Broken Heart Syndrome ECG: Differentiating Stress Cardiomyopathy from MI

GE HealthCare

ECG remains an exceptionally useful tool to help differentiate MI from other syndromes which might mimic its symptoms, such as stress cardiomyopathy. Although cases of stress cardiomyopathy, also known as Takotsubo or broken heart syndrome, are thought to be relatively rare—occurring in an estimated 15–30 individuals for every 100,000 people in the United States—its true prevalence in the population is unknown.1

Millions of Americans currently struggle with economic, social, and emotional stressors, placing them at risk for stress cardiomyopathy. Broken heart syndrome ECG procedures should be used to rule out this condition in any individual who has recently undergone significant stress in their life and presents with suspected symptoms.

Thorough screening can help mitigate potentially serious consequences among patients, as well as the impacts of a prolonged length of hospital stay on an already overutilized and under-resourced healthcare system.

Stress Cardiomyopathy: What to Know

Although the exact causes of stress cardiomyopathy are unknown, extreme life stressors—such as significant emotional, physical, or financial troubles—have long been associated with its development. This acute but reversible syndrome is characterized by transient regional systolic left ventricular dysfunction that resembles acute myocardial infarction.2 However, patients with broken heart syndrome do not typically share other coronary artery disease risk factors.2

Most cases of broken heart syndrome occur among postmenopausal women, although anyone can develop the condition.1 When suspected, broken heart syndrome ECG exams are among first-line diagnostic modalities, along with cardiac biomarkers, coronary angiography, cardiac magnetic resonance (CMR) imaging, and echocardiography.

Accepted diagnostic criteria for this condition include seven components:1, 2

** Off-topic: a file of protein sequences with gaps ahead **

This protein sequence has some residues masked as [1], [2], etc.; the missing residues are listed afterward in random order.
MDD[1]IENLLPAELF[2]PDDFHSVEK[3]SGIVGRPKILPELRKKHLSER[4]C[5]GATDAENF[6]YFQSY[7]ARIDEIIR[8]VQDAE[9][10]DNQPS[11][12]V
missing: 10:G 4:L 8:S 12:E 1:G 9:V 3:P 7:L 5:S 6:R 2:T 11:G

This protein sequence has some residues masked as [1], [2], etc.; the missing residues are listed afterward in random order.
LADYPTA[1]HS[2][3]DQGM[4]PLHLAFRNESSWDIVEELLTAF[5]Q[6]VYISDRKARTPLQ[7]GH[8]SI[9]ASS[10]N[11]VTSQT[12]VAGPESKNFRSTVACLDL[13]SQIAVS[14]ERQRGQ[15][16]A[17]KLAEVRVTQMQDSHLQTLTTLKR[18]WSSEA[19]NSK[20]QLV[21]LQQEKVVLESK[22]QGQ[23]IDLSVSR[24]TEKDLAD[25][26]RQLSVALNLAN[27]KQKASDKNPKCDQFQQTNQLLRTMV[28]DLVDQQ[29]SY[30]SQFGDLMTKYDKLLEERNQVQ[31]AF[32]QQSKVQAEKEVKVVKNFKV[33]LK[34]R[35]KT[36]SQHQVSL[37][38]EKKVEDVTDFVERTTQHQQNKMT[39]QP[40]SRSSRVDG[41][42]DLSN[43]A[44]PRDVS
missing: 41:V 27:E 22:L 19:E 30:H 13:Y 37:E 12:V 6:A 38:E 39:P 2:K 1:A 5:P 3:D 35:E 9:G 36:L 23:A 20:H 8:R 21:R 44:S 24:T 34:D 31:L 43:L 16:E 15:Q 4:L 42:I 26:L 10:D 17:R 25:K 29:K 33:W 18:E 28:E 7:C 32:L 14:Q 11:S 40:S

1. Regional and transient wall abnormalities of the left ventricle or right ventricle myocardium that typically appear after a stressful trigger.
  2. Wall abnormalities that typically extend beyond a single epicardial vascular distribution.
  3. No evidence of atherosclerotic CAD.
  4. New ECG changes, such as ST-segment elevation or depression, left bundle branch block, or QTc prolongation—all of which are reversible.
  5. Significantly elevated cardiac biomarkers, such as serum natriuretic peptide (BNP or NT-proBNP).
  6. Elevated serum cardiac troponin when measured with conventional assay.
  7. Recovery of normal cardiac function on cardiac imaging at a follow-up of three to six months.

Since the COVID-19 pandemic, clinicians should also be mindful of the potential impact on heart function, especially since researchers have learned more about ECG abnormalities from studying COVID-19 patients. Other considerations, such as PR-segment depression, may need to be taken into account to differentiate STEMI from myocarditis in this patient population.

What to Look for on ECG

Patients with stress cardiomyopathy and MI tend to report similar symptoms, such as angina. They also typically demonstrate troponin elevations, as one 2016 study in the Journal of the American Heart Association (JAHA) notes. Additionally, there are overlaps in ST abnormalities, as ST elevation (STE) can present in anywhere from 11 to 100% of stress cardiomyopathy cases.3